December 1939 saw a Royal visit from his Majesty the King accompanied by the Duke of Gloucester and Viscount Lord Gort. The onset of winter proved to be an additional challenge as bitterly cold weather prevented flying, caused damage to aircraft and took its toll on the health of the airmen who were living in fairly primitive conditions. When the German invasion (Blitzkrieg) commenced in May 1940, 85 Squadron found itself locked in a bitter contest with the Luftwaffe, and with attacks on its aerodromes commonplace there was no respite from operations. In an eleven day period the squadron had accounted for a confirmed total of 90 enemy aircraft; there were many more claims that could not be substantiated. The final sorties saw the squadron giving fighter cover to the Allied armies until its bases were finally overrun and the three remaining aircraft retired to the UK. During the intense battles over France, the squadron lost seventeen pilots; two killed, six wounded and nine missing, this figure included their new CO, Squadron Leader Peacock but had once again had acquitted itself well in the face of many adversities.

The squadron re-equipped and resumed full operations early in June 1940. After taking part in the first half of the Battle of Britain over southern England, the squadron moved to Yorkshire in September, and in October following a change in role commenced night fighter patrols. For the remainder of the Second World War, No. 85 Squadron continued its nocturnal pursuit of intercepting enemy raiders, it had a brief period providing Bomber Support as part of No. 100 Group RAF and even took part in the famous anti-diver patrols intercepting V1 flying bombs.

Entering the jet age

Bloodhound SAM at the RAF Museum, Hendon, London, formerly of No.85 Squadron

Following the end of war in Europe, 85 Squadron remained active as a night-fighter unit, and flying operations continued into the jet age with new aircraft types such as the Gloster Meteor, Gloster Javelin and English Electric Canberra. In its final reformation on 19 December 1975, No. 85 Squadron was a Bristol Bloodhound Mark II surface to air missile unit; operating from several key bases in the United Kingdom and headquartered at RAF West Raynham in Norfolk. The squadron continued to play a significant part in Air Defence operations as part of 11 Group RAF Strike Command until the 1990s. The collapse of the Warsaw Pact and the end of the Cold War period heralded wide sweeping changes in the United Kingdom's Air Defence needs. 85 Squadron was disbanded on 10 July 1991 and the Standard bearing the squadron's battle honours was interred and is in the safe keeping of Ely Cathedral.

2007 marked the 90th Anniversary of No. 85 Squadron, its Association met in June to celebrate the rich history gained throughout the many years of service to the Nation and the Crown.

No. 85 Squadron reformed as 85 (Reserve) Squadron in 2008, based at RAF Church Fenton, teaching Elementary Flying Training in the Grob Tutor. In August 2011, the squadron was disbanded due to the reductions in the RAF and Fleet Air Arm following the 2010 Strategic Defence and Security Review.[5]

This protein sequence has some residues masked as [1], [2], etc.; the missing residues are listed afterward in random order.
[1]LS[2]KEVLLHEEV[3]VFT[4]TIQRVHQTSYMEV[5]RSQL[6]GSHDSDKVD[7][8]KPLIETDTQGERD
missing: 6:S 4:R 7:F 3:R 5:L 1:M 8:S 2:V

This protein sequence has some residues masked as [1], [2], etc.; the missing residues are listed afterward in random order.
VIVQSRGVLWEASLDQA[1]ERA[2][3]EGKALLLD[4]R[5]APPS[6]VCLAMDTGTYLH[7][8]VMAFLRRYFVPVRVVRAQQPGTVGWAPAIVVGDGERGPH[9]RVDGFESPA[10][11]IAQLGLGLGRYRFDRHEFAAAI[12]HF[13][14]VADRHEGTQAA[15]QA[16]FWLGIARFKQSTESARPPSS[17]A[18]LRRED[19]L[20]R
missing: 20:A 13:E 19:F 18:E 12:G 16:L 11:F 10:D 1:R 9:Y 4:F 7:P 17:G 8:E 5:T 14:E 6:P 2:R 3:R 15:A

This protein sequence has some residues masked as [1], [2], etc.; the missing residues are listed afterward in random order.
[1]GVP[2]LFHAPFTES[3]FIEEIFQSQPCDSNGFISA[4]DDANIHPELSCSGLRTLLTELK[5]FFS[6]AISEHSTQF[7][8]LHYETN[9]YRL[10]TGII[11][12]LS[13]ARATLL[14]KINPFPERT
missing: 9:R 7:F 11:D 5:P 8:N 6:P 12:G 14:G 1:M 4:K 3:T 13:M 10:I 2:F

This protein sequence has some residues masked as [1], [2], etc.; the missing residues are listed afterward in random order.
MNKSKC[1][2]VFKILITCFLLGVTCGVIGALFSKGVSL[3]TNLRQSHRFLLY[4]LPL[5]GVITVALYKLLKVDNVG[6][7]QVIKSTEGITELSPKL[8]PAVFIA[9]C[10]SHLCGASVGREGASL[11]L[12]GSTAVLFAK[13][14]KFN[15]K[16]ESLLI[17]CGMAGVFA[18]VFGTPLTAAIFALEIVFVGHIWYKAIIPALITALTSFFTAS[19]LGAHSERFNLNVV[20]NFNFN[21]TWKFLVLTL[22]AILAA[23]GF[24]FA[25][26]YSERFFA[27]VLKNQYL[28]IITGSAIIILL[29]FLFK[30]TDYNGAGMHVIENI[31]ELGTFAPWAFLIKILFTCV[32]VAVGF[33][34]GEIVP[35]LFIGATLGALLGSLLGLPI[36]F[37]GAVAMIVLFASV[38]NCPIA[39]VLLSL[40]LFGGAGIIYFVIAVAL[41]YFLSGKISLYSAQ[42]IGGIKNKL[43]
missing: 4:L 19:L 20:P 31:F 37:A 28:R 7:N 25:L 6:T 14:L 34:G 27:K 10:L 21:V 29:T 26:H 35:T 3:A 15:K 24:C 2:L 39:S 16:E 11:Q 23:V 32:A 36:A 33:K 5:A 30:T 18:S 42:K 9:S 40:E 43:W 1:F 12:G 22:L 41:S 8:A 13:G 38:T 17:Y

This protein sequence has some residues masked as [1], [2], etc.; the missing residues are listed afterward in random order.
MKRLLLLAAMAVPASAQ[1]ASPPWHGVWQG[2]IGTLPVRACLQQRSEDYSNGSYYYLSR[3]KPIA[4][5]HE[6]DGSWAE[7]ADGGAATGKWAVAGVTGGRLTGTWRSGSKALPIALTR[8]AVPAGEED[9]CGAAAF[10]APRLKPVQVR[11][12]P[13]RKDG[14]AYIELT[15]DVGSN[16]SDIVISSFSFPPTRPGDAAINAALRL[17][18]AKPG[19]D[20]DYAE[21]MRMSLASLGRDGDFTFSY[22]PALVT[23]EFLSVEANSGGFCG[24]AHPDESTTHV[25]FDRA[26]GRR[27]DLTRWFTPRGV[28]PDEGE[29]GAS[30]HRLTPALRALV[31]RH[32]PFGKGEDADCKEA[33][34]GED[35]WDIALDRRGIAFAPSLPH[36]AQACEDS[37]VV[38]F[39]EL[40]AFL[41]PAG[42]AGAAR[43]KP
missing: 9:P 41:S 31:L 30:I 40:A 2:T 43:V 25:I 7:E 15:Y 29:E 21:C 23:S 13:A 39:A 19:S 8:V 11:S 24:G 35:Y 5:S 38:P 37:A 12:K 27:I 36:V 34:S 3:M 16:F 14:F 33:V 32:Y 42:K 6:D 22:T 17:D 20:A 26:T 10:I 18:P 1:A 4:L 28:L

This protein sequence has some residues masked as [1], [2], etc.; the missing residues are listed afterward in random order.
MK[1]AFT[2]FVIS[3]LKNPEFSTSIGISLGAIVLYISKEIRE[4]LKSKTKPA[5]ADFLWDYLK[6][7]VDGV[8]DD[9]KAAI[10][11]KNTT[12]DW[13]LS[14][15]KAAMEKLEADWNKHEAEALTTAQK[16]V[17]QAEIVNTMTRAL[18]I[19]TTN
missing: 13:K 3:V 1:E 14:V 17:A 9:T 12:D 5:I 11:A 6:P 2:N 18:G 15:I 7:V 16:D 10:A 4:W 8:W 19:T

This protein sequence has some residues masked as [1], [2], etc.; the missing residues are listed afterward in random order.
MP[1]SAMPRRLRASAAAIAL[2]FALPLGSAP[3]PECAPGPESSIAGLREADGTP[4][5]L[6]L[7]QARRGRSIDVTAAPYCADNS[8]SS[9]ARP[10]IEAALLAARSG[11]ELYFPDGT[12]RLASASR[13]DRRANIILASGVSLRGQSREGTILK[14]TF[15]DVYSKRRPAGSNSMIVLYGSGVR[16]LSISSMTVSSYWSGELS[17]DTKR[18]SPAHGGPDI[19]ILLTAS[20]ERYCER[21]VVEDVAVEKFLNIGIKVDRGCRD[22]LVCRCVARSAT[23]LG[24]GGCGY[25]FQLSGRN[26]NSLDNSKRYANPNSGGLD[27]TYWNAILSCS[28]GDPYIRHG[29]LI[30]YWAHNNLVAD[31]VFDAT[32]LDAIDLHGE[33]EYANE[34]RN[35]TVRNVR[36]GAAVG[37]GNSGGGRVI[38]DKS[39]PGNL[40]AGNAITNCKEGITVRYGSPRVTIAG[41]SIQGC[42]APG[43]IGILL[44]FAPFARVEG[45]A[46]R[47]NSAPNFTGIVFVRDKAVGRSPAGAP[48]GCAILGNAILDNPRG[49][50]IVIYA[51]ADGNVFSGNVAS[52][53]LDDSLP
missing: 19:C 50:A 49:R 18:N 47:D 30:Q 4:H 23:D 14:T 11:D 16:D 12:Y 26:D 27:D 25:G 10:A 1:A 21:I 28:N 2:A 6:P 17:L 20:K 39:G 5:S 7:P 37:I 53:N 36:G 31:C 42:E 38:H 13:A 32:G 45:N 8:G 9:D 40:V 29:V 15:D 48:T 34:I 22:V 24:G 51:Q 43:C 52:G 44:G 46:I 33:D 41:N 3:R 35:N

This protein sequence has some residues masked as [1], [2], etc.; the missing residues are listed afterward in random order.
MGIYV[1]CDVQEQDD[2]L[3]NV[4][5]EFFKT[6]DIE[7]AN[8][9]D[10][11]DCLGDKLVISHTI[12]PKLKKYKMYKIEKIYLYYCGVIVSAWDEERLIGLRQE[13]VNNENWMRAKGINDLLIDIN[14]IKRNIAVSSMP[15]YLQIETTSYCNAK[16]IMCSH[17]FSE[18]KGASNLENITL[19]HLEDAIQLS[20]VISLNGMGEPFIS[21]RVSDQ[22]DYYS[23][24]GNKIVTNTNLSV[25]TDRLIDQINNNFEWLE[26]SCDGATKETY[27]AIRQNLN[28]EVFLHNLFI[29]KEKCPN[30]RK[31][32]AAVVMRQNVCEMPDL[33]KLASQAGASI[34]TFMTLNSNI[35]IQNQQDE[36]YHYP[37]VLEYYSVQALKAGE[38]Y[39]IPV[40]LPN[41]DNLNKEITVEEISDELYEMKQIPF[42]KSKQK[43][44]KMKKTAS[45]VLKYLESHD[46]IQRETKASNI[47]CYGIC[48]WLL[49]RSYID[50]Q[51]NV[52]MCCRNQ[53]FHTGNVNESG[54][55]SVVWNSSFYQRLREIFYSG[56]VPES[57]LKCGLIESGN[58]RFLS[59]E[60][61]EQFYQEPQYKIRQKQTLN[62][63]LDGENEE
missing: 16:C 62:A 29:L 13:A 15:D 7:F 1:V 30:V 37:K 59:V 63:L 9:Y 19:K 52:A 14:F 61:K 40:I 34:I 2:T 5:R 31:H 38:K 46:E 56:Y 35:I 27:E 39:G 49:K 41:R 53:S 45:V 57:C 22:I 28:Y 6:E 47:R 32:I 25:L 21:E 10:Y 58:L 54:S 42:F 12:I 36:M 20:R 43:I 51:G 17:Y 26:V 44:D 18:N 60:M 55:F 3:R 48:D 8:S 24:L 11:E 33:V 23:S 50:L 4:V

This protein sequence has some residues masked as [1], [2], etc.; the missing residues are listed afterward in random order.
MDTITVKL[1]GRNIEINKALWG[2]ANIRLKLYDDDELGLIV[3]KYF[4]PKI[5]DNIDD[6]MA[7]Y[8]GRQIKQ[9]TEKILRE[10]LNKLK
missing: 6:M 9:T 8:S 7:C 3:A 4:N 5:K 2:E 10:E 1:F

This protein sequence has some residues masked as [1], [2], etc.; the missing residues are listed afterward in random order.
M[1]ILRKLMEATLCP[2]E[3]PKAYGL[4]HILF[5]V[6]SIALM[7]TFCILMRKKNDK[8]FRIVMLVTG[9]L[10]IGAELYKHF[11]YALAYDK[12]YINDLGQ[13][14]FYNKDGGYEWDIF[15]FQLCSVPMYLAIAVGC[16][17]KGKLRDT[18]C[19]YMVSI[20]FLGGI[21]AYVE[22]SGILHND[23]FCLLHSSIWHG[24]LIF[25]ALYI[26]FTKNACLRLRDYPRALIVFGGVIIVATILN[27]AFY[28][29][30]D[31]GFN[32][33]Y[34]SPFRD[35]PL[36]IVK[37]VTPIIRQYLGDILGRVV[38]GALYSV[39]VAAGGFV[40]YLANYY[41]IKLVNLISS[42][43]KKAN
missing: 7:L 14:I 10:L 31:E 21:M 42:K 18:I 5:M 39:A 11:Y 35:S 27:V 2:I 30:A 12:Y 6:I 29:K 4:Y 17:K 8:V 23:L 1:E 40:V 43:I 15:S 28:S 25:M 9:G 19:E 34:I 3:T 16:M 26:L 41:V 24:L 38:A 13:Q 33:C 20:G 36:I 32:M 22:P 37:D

Commanding officers

According to Rawlings[6]
From To Name
Aug 1917 Mar 1918 Maj. R.A. Archer
Mar 1918 Jun 1918 Maj. W.A. Bishop, VC, DSO & Bar, MC, DFC
Jun 1918 Aug 1918 Maj. E. Mannock, VC, DSO and two Bars, MC & Bar
Aug 1918 Jan 1919 Maj. C.M. Crowe
Jan 1919 Feb 1919 Maj. J.O. Leach
Jun 1938 Aug 1938 F/Lt. D.E. Turner
Aug 1938 Nov 1938 F/Lt. A.C.P. Carver
Nov 1938 Jan 1940 S/Ldr. D.F.W. Atcherley
Jan 1940 May 1940 S/Ldr. J.O.W. Oliver, DSO, DFC, CB
May 1940 May 1940 S/Ldr. M. Peacock
May 1940 Jun 1941 S/Ldr. P. Townsend, CVO, DSO, DFC and Bar
Jun 1941 Oct 1941 W/Cdr. A.T.D. Saunders
Nov 1941 May 1942 W/Cdr. R.K. Hamblin
May 1942 Jan 1943 W/Cdr. G.L. Raphael, DFC
Jan 1943 Mar 1944 W/Cdr. J. Cunningham, DSO, DFC
Mar 1944 Oct 1944 W/Cdr. C.M. Miller, DFC
Oct 1944 Jan 1945 W/Cdr. F.S. Gonsalves, DFC
Jan 1945 1948 W/Cdr. W.K. Davison
1948 S/Ldr. Gardner
Oct 1958 W/Cdr. L.G. Martin
Nov 1958 Mar 1960 W/Cdr. G.A. Martin, DFC, AFC
Mar 1960 Dec 1961 W/Cdr. S.J. Perkins, AFC
Dec 1961 W/Cdr. D.A.P. Saunders-Davies
2008 2011 Sqn Ldr A. Paul

See also


  1. ^ Halley 1988, p. 156.
  2. ^ Rawlings 1978, p. 204.
  3. ^ Retrieved 20 February 2010.
  4. ^ American Aces of World War I. p. 52. 
  5. ^ "RAF Church Fenton says farewell to 85 Squadron". 1 September 2011. Retrieved 3 September 2011. 
  6. ^ Rawlings 1978, pp. 209-210.


  • Franks, Norman, et al. American Aces of World War I. Osprey Publishing, 2001. ISBN 1841763756, 9781841763750.
  • Halley, James J. The Squadrons of the Royal Air Force & Commonwealth, 1918-1988. Tonbridge, Kent, UK: Air-Britain (Historians) Ltd., 1988. ISBN 0-85130-164-9.
  • Jefford, Wing Commander C.G., MBE,BA,RAF (Retd). RAF Squadrons, a Comprehensive Record of the Movement and Equipment of all RAF Squadrons and their Antecedents since 1912. Shrewsbury, Shropshire, UK: Airlife Publishing, 2001. ISBN 1-84037-141-2.
  • Rawlings, John D.R. Fighter Squadrons of the RAF and their Aircraft. London: Macdonald and Jane's (Publishers) Ltd., 1969 (new edition 1976, reprinted 1978). ISBN 0-354-01028-X.
  • Robinson, Anthony. RAF Fighter Squadrons in the Battle of Britain. London: Arms and Armour Press Ltd., 1987 (Reprinted in 1999 by Brockhampton Press, ISBN 1-86019-907-0.)

External links